The larvicidal bioassay followed the World Health Organization (WHO) standard protocols  with slight modifications. Each of the concentrations of aqueous berry extract (0.1–0.5%) was transferred into sterile glass Petri dishes (9 cm diameter/150 ml capacity). Ten third instar larval form of S. aegypti were separately introduced into different Petri dishes containing graded concentrations and the mortality were recorded after 24, 48 and 72 hours of the exposure period. The data of mortality in 48 and 72 hours were expressed by the addition of the mortality at 24 and 48 hours, respectively. Dead larvae were identified when they failed to move after probing with a needle in the siphon or cervical region. The experiments were replicated three times and conducted under laboratory conditions at 25–30°C and 80–90% relative humidity. Similar types of bioassay were conducted with different polar and non-polar solvent extracts (concentrations of 50, 25 and 15 ppm) of the green berries and with a chemical insecticide, Malathion, on third instar larval forms, and chloroform:methanol (1:1, v/v) extract on first and fourth instar larval forms. Larval toxicity was also tested according to similar methodologies using the bioactive substances (from chloroform:methanol extract) isolated from thin-layer chromatographic (TLC) plates.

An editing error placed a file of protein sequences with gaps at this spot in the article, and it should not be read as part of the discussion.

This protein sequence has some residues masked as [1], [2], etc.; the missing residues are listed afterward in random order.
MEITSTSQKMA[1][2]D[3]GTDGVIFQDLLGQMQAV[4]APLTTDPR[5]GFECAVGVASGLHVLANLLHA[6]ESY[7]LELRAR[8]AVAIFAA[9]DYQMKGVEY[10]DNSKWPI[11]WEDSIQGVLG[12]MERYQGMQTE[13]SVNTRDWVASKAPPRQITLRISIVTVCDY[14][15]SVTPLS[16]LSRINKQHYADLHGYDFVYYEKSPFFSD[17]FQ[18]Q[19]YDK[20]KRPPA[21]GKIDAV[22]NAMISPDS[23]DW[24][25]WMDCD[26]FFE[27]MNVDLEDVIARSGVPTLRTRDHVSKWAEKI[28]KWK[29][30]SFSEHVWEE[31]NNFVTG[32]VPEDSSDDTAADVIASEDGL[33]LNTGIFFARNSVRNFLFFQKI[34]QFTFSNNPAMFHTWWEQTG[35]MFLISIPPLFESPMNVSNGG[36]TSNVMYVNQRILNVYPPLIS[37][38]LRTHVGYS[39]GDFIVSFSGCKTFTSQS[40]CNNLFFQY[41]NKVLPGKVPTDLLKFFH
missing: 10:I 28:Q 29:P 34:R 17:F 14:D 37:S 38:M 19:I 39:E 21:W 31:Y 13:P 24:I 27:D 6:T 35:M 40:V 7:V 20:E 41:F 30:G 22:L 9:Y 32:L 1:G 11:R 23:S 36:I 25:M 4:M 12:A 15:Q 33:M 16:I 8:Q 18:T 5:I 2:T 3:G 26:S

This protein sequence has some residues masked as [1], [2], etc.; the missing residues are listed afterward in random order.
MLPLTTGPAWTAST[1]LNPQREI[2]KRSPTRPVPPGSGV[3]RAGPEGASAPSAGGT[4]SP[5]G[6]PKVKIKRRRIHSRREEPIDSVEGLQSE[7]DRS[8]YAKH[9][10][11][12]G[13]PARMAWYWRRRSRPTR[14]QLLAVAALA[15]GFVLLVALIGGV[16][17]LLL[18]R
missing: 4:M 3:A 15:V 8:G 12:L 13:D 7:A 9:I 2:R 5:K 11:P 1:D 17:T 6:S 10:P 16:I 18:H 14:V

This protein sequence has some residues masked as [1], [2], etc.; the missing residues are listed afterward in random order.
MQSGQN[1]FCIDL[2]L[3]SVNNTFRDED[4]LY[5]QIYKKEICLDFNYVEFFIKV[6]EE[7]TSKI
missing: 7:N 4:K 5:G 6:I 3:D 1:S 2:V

The phytochemical analysis was carried out using the chloroform:methanol extract (as it exhibited highest mortality against S. aegypti larvae) of the green berries of S. villosum using the standard methods of Harbone  and Stahl . One or two drops of the chloroform:methanol extract were applied (using a capillary tube) to the bottom of each of the pre-coated and pre-heated (100°C for 30 minutes) glass plates (eight glass plates), which were prepared with silicagel G using Unoplan coating apparatus (Shadon, London). After 5 minutes of drying, each of the plates was placed in the separate glass chamber for TLC analysis, with different solvent systems as the mobile phase. After the movement of solvent at the top of the plates, each plate was removed from the glass chamber and separately air-dried. After 10 minutes each of plates was sprayed with a different spraying reagent for the identification of appropriate phytochemical. The phytochemicals included in the study were sapogenins, steroid, terpenoids, flavonoids, alkaloid, essential oils, phenolics and amino acids. A qualitative test was carried out to indicate the presence of saponins ; the remaining phytochemicals were determined using TLC analysis by the application of suitable solvents and spray reagents and, in each case, R